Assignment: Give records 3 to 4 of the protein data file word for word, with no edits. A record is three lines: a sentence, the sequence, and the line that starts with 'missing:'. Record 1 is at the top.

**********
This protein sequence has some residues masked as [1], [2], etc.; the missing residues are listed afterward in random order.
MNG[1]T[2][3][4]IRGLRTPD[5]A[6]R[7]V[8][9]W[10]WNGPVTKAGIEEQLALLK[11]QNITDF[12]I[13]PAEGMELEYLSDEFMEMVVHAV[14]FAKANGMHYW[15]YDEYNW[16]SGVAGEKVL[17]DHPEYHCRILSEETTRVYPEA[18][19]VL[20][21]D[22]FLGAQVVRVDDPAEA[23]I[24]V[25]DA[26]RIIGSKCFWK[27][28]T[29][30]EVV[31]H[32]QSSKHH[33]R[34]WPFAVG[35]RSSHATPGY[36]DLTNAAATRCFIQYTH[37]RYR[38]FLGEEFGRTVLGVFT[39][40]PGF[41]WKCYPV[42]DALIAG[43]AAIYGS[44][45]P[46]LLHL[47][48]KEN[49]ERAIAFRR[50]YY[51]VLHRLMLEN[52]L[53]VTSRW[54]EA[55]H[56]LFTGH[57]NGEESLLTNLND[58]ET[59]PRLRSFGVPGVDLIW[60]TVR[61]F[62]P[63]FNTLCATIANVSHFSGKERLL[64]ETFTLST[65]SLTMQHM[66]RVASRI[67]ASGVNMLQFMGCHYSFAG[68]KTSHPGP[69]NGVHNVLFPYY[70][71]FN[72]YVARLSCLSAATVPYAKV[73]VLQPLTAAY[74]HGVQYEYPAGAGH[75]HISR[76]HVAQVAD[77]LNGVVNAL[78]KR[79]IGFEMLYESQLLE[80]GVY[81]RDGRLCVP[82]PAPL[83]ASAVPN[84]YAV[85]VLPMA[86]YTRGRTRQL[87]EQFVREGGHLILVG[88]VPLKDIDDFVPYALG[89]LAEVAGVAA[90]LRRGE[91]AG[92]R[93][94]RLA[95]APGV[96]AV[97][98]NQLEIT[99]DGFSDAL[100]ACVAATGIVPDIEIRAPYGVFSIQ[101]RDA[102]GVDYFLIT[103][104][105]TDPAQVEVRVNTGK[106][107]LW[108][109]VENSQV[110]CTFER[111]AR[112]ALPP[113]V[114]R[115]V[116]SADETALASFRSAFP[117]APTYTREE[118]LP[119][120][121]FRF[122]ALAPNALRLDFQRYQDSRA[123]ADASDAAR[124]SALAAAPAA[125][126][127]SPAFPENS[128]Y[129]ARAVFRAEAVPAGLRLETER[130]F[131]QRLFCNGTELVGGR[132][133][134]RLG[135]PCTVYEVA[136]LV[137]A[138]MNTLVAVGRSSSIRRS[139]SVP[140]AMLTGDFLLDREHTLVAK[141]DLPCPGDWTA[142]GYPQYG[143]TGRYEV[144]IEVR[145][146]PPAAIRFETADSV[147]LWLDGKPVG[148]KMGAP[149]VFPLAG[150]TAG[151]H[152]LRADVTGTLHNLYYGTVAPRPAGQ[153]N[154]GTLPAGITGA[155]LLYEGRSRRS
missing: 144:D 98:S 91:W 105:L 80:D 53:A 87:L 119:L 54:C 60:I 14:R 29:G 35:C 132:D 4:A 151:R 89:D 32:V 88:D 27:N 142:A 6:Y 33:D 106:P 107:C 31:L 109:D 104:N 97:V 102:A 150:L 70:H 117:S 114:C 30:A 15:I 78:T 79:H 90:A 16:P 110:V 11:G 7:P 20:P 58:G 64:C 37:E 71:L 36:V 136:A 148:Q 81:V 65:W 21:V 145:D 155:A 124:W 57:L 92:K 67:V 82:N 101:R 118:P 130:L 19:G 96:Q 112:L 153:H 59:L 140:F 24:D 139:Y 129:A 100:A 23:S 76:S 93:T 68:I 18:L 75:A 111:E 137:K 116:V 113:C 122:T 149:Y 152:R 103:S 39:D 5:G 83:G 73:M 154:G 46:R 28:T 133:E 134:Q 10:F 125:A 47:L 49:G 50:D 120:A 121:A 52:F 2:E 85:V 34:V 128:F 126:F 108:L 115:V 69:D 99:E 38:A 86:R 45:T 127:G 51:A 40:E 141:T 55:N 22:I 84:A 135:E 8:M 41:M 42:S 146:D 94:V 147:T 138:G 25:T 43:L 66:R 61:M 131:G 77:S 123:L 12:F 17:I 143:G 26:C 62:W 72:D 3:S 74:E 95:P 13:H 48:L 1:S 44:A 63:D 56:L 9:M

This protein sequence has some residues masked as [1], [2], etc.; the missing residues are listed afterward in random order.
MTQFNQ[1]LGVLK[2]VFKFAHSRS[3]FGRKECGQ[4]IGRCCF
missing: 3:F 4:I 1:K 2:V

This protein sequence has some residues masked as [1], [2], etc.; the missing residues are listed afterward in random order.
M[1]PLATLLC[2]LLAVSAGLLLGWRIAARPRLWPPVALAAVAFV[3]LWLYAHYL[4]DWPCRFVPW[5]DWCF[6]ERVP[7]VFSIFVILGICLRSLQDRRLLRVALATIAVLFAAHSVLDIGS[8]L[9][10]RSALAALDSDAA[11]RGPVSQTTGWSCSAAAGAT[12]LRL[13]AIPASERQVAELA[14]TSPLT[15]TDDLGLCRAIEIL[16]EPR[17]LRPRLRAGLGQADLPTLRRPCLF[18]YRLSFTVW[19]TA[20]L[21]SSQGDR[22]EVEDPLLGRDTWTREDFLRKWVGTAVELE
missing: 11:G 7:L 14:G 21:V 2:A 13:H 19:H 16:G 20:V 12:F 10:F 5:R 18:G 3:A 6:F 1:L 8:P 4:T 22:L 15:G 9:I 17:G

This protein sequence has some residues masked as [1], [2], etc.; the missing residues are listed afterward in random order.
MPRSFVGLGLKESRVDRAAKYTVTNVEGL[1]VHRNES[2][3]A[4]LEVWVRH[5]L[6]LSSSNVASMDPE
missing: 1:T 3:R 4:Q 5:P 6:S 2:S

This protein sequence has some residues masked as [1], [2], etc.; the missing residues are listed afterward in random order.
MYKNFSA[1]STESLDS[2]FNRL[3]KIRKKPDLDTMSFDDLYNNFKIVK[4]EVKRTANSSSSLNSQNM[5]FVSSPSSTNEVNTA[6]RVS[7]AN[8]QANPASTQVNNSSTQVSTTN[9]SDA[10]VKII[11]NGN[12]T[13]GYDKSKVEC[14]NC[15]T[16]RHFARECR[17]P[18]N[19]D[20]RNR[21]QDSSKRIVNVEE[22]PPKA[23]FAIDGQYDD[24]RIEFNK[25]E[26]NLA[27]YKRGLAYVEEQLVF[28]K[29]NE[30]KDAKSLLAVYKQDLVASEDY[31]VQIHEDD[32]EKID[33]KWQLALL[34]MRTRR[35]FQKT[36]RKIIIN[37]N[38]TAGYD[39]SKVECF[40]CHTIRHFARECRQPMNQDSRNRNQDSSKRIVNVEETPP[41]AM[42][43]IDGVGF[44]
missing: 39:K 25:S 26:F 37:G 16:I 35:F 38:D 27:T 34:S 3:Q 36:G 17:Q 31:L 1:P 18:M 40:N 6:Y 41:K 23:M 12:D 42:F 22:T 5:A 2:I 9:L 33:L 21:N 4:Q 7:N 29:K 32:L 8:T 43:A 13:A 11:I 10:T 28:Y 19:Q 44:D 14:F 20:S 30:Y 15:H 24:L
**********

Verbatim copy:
This protein sequence has some residues masked as [1], [2], etc.; the missing residues are listed afterward in random order.
M[1]PLATLLC[2]LLAVSAGLLLGWRIAARPRLWPPVALAAVAFV[3]LWLYAHYL[4]DWPCRFVPW[5]DWCF[6]ERVP[7]VFSIFVILGICLRSLQDRRLLRVALATIAVLFAAHSVLDIGS[8]L[9][10]RSALAALDSDAA[11]RGPVSQTTGWSCSAAAGAT[12]LRL[13]AIPASERQVAELA[14]TSPLT[15]TDDLGLCRAIEIL[16]EPR[17]LRPRLRAGLGQADLPTLRRPCLF[18]YRLSFTVW[19]TA[20]L[21]SSQGDR[22]EVEDPLLGRDTWTREDFLRKWVGTAVELE
missing: 11:G 7:L 14:G 21:V 2:A 13:H 19:H 16:G 20:V 12:F 10:F 5:R 18:G 3:A 6:F 1:L 8:P 4:T 22:L 15:G 9:I 17:G

This protein sequence has some residues masked as [1], [2], etc.; the missing residues are listed afterward in random order.
MPRSFVGLGLKESRVDRAAKYTVTNVEGL[1]VHRNES[2][3]A[4]LEVWVRH[5]L[6]LSSSNVASMDPE
missing: 1:T 3:R 4:Q 5:P 6:S 2:S